Uncle Joss and his cronies are described in the language of uncanny transformation and the supernatural. The “people of the moors” are “furtive” and “no more than shadows” as if they have bled out of the darkness itself and are not part of the human race but a separate category of sub-creature: “tramps, vagrants, poachers, thieves”, “shapeless and distorted”, slithering like “dregs” from “every hole and corner”, insubstantial and yet hellishly malign. They shift smuggled goods in the yard in “some weird pattern in a nightmare fantasy” as if hypnotised, moving “in a strange funeral procession” an image which is formed realistically by the deaths the men have brought about. When they torment a simple-minded local man, their “ugly, screaming laughter” resounds like “a tortured thing”. Even the men’s joy is a kind of pain; even when they are mirthful their sin makes itself known.
Although the action within the novel is intensely compressed, spanning barely a month, it carries behind it the inexorable build-up, not of years, but of epochs. The moors are represented as untouched by Christian morality, which is relatively recent: they are “no godly place”. Rather, they are ruled by a much more ancient principle: “the old gods slept undisturbed” on them. While the activities of the men at the inn infect the land, the land’s “old magic” could be said to have influenced them in the first place. The events in the book are “only a repetition of what had been before, long ago in time”, things which are “best buried deep” and have their origin “in far-off buried and forgotten things.” In the absence of a Christian god, the moors are governed either by an arcane pantheon of ancient deities or, as many of the locals claim, by the Devil himself. The stones ridging the moors resemble pagan altars, while one landmark is described as bursting out of the earth like a devil’s hand. It is as though the malevolent landscape induces men to violence, absorbs the trauma of that violence (and subsequently contains buried “things of evil, rotting”) and then exudes it again, to induce a new generation to commit yet more violence.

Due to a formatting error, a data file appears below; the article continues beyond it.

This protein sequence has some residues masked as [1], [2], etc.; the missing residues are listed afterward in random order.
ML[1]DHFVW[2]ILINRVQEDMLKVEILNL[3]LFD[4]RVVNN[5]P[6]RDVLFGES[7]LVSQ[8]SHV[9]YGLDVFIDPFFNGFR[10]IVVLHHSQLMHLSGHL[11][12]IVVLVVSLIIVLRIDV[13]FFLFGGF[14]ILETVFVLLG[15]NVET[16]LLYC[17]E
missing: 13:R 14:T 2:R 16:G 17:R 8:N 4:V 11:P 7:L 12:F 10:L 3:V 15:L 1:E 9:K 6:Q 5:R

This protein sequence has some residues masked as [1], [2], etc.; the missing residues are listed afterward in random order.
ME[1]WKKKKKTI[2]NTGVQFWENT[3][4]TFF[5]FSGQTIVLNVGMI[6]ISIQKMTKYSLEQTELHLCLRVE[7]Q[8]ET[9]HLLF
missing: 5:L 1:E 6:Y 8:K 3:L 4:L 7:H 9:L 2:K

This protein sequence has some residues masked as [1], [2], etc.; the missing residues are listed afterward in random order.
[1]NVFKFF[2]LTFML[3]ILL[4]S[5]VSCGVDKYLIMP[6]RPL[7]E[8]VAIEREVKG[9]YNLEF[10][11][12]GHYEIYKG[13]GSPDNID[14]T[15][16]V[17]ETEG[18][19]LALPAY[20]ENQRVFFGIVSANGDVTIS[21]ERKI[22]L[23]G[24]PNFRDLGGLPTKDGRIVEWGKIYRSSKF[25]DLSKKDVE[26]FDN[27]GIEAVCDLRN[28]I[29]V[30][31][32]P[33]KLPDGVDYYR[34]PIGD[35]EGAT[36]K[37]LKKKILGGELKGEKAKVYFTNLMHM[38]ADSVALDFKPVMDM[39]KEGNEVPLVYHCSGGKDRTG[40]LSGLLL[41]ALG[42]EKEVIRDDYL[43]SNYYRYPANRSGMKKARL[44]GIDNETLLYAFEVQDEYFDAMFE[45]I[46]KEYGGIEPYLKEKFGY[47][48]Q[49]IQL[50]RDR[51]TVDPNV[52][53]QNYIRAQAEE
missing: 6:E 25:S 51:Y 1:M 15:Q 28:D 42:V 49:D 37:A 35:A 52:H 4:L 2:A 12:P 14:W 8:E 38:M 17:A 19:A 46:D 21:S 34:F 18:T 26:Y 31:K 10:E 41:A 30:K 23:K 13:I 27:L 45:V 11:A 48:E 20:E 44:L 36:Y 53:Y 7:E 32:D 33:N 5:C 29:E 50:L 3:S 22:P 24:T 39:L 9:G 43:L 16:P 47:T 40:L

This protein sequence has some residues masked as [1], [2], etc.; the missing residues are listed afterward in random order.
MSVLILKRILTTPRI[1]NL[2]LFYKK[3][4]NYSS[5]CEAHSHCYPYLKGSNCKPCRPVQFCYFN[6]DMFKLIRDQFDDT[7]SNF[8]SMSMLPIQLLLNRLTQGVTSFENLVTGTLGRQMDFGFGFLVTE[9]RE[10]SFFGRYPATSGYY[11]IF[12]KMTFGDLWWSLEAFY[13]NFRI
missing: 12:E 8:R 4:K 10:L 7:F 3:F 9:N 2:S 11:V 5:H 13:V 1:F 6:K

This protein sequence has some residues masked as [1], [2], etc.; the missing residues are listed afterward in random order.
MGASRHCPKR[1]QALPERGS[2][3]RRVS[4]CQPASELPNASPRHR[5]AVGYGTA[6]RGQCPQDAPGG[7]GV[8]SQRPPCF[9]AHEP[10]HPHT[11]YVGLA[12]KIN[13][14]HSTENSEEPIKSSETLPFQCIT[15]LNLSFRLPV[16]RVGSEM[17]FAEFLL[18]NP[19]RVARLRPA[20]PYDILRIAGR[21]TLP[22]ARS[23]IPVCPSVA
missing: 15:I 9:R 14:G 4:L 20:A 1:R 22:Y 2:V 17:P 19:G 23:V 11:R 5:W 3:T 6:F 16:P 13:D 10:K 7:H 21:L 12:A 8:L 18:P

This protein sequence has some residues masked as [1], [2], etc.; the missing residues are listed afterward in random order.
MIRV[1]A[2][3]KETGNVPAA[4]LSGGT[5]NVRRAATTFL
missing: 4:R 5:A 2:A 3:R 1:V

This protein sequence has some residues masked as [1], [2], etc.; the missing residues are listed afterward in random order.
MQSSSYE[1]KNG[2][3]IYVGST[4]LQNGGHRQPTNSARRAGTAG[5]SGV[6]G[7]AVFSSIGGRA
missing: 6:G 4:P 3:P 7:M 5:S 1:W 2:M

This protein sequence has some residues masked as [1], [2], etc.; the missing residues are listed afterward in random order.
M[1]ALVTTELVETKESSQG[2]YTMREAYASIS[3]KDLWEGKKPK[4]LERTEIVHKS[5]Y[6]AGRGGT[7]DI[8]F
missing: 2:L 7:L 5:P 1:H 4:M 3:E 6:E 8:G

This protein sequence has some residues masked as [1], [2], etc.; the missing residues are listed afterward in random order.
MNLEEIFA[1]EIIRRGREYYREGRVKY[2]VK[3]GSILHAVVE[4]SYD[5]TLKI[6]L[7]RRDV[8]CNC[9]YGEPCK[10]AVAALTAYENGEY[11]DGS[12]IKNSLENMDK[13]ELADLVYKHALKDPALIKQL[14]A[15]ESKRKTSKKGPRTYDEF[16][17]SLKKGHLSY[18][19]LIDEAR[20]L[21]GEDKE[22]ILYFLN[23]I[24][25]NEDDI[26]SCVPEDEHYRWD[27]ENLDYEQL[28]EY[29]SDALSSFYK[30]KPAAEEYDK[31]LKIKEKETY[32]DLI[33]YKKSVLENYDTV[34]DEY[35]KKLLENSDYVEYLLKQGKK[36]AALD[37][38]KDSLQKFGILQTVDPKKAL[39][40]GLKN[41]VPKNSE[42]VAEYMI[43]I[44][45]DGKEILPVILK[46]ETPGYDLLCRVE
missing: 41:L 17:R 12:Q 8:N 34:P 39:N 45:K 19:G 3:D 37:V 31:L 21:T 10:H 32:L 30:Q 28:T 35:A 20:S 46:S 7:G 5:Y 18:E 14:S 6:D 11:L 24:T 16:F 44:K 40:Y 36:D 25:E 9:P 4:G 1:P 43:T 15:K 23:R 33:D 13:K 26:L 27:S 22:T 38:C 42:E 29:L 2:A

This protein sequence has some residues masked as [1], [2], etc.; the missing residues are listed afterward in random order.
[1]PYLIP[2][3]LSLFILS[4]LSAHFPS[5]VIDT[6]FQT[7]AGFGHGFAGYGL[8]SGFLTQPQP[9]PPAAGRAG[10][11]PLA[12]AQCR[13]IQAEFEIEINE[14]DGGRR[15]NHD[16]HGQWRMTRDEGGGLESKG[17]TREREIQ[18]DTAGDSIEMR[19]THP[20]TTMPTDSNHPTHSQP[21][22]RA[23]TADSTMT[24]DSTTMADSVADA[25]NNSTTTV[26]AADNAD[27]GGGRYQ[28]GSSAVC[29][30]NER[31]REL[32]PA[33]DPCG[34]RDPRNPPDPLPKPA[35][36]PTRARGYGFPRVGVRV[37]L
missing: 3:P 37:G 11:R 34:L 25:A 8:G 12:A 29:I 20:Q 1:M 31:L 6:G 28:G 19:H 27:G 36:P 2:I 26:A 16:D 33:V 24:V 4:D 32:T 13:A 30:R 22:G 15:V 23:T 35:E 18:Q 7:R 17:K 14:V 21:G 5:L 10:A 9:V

This epic context is in stark contrast to the brightly coloured, modestly-scaled living memory of Helford which Mary has left behind, where the doctor who treated her mother was the same man who delivered her of Mary twenty-three years before. The darkness described repeatedly in the novel is at once literal, moral (describing murder, corruption and death) and emotional (alluding to grief, guilt and depression). The trees, sky, heather, shrubs, hills, water and sky are all separately described as black at various times.